Privacy is deeply rooted in human rights as principles or even law. With recent hacks and breaches, more online consumers are aware of their private data being at risk. They have no much effective control over it. Cybersecurity anxiety is the new norm for our time. The demands for cybersecurity and data privacy are rising. There are many interrelated efforts to protect sensitive data at rest, in transit, and in compute. Many of them has been applied to cloud, web service and online business. Hypertext Transfer Protocol Secure (HTTPS) [uptls, https] is widely used to secure request data in motion, but the user data may be at risk i.e. data breach if the processing code is not fully isolated from everything else including the operating system on the host machine. A hardware-based TEE such as Intel© SGX enclave is specifically designed for this concern. Remote system or user can get evidence through attestation to verify a trusted computing base (TCB) identity and state of TEE. Note that TCB includes hardware, firmware, and software to enforce security policy while TEE provides an application with the secure isolation in run time on TCB. Most of existing TEE solutions for protecting web services are very narrowly fit for addressing specific domain problems [selvi2014bypassing]. We propose a general solution to standardize attestation over HTTPS and establish multiple trusted connections to protect and manage requested data for selected HTTP [httpmr] domains. Also, our solution leverage the current HTTPS protocol, so it does not introduce much complexity as other approaches [amann2017mission]. This paper first discusses threat modeling, then goes on to constructing a new protocol for attestation over HTTPS, which is called HTTPS Attestable (HTTPA). We hope this protocol can be considered as new standard in respond to current Web security concerns. Lastly, we suggest that there are two operation modes of it to discover.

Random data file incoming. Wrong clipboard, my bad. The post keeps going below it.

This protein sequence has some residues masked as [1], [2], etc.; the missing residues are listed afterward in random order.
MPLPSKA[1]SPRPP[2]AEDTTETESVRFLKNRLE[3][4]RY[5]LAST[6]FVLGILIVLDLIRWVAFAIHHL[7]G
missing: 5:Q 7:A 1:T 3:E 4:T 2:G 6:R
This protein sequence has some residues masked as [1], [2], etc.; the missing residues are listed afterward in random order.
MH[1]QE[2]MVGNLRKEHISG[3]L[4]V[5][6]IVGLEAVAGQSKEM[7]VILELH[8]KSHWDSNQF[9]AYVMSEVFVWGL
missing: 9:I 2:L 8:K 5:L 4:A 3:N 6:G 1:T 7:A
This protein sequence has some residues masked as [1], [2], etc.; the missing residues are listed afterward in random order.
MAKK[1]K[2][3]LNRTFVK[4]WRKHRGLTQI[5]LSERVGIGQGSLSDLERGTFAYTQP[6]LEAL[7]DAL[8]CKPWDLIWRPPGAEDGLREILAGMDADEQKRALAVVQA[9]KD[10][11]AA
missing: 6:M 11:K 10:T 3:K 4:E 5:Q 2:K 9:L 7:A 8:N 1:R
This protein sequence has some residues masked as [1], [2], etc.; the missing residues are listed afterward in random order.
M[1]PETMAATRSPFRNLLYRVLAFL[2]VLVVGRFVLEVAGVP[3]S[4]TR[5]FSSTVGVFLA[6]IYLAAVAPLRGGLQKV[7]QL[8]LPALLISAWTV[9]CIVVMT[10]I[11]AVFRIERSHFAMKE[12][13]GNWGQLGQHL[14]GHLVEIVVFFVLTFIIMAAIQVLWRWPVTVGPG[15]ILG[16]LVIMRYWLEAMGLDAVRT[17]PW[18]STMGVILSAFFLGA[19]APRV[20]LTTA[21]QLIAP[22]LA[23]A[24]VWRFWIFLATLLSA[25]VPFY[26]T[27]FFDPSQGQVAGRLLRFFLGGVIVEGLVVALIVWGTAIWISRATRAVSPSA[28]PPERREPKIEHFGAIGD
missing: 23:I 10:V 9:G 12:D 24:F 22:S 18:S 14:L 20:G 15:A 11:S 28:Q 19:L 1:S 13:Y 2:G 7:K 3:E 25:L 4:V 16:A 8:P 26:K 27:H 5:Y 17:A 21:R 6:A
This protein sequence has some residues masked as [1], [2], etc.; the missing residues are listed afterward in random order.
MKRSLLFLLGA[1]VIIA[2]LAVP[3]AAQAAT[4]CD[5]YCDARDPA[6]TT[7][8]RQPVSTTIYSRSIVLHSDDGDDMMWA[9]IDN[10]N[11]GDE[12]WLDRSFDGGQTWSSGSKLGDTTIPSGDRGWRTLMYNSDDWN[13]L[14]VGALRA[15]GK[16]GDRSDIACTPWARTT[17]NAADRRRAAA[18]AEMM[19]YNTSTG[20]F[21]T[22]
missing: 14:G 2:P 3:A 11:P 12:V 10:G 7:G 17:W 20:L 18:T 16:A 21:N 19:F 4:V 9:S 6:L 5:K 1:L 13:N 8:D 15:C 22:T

2 Threat Modeling